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|Kwantung Army (Kanto Army)|
|Active||April 1906 – August 1945|
|Country||Empire of Japan|
|Allegiance||Emperor of Japan|
|Branch||Imperial Japanese Army|
(Today: Changchun ,Jilin Province ,People's Republic of China)
|Nickname(s)||Toku (德兵團, Toku heidan), Special|
|Engagements||Second Sino-Japanese War
The Kwantung Army was an army group of the Imperial Japanese Army in the first half of the 20th century. It became the largest and most prestigious command in the IJA. Many of its personnel, such as Chiefs of staff Seishirō Itagaki and Hideki Tōjō were promoted to high positions in both the military and civil government in the Empire of Japan and it was largely responsible for the creation of the Japanese-dominated Empire of Manchuria. In August 1945, the army group, around 713,000 (from a previous total of 1,320,000) men at the time, was defeated by and surrendered to Soviet troops as a result of the Manchurian Strategic Offensive Operation.
Following the Russo-Japanese War, Japan obtained the Kwantung Leased Territory and the areas adjacent to the South Manchurian Railway. "Kwantung" (traditional Chinese: 關東; simplified Chinese: 关东; pinyin: Guāndōng; Wade–Giles: Kwan1-tung1) means "east of Shanhaiguan", a guarded pass, east of which lies Manchuria. The Kwantung Garrison was established in 1906 to defend this territory, and originally was composed of an infantry division and a heavy siege artillery battalion, supplemented with six independent garrison battalions as railway guards deployed along the South Manchurian Railway Zone, for a total troop strength of 100,000 men. It was headquartered in Port Arthur, known as "Ryojun" in Japanese. After a reorganization in 1919, the Kwantung Garrison was renamed the Kwantung Army.
In the highly politicized Imperial Japanese Army of the 1920s and 1930s, the Kwantung Army was a stronghold of the radical "Imperial Way Faction", and many of its senior leaders overtly advocated political change in Japan through the violent overthrow of the civilian government to bring about a Shōwa Restoration, with a reorganization of society and the economy along totalitarian state fascist lines. They also advocated a more aggressive, expansionist foreign policy regarding the Asian mainland. Members or former members of the Kwantung Army were active in numerous coup d'état attempts against the civilian government, culminating with the February 26 Incident of 1936.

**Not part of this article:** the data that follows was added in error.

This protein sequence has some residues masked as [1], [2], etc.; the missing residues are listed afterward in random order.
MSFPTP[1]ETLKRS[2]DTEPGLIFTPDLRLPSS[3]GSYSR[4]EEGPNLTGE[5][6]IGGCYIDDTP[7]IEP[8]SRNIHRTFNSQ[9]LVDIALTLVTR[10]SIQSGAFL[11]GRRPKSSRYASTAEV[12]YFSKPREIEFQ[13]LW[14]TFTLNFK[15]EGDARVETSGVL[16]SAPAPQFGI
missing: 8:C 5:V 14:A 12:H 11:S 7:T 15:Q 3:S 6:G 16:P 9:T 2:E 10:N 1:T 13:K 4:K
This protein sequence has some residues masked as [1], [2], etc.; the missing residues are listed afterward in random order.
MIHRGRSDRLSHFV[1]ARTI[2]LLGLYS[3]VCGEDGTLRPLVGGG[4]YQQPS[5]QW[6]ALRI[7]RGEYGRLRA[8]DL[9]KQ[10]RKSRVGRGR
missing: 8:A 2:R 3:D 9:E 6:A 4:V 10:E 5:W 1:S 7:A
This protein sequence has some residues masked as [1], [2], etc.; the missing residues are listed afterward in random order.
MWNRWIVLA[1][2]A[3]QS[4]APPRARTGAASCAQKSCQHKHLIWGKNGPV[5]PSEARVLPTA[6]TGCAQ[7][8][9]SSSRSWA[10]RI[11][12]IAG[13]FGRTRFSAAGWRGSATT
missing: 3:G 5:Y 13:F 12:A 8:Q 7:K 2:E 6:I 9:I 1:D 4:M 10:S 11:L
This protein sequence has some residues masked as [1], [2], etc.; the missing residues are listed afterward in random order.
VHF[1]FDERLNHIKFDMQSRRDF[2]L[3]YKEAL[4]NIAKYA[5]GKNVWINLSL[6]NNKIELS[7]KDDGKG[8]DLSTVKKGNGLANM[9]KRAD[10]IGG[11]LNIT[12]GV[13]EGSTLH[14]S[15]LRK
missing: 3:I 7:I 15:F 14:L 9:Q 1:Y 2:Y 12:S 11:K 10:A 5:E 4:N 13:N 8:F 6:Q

Although the Kwantung Army was nominally subordinate to the Imperial General Headquarters and the senior staff at the Army General Staff, its leadership often acted in direct violation of the orders from the mainland Japan without suffering any consequence. Conspirators within the junior officer corps of the Kwantung Army plotted and carried out the assassination of Manchurian warlord Chang Tsolin in the Huanggutun Incident of 1928. Afterwards, the Kwantung Army leadership engineered the Mukden Incident and the subsequent invasion of Manchuria in 1931 in a massive act of insubordination (gekokujo) against the express orders of the political and military leadership based in Tokyo.
Presented with the fait accompli, Imperial General Headquarters had little choice but to follow up on the actions of the Kwantung Army with reinforcements in the subsequent Pacification of Manchukuo. The success of the campaign meant that the insubordination of the Kwantung Army was rewarded rather than punished.
With the foundation of Manchukuo in 1932, the Kwantung Army played a controlling role in the political administration of the new state as well as in its defense. With the Kwantung Army administering all aspects of the politics and economic development of the new state, this made the Kwantung Army commanding officer equivalent to a Governor-general, with the authority to approve or countermand any command from the nominal emperor of Manchukuo, Puyi.
Second World War
After the campaign to secure Manchukuo, the Kwantung Army continued to fight in numerous border skirmishes with China as part of its efforts to create a Japanese-dominated buffer zone in northern China. The Kwantung Army also fought in the opening phase of the Second Sino-Japanese War in Operation Nekka, and various actions in Inner Mongolia to extend Japanese domination over portions of northern China and Inner Mongolia. When war broke out in the Marco Polo Bridge Incident in July 1937, its forces participated in Battle of Beiping-Tianjin and Operation Chahar. Later, Kwantung forces supported the war in China from time to time.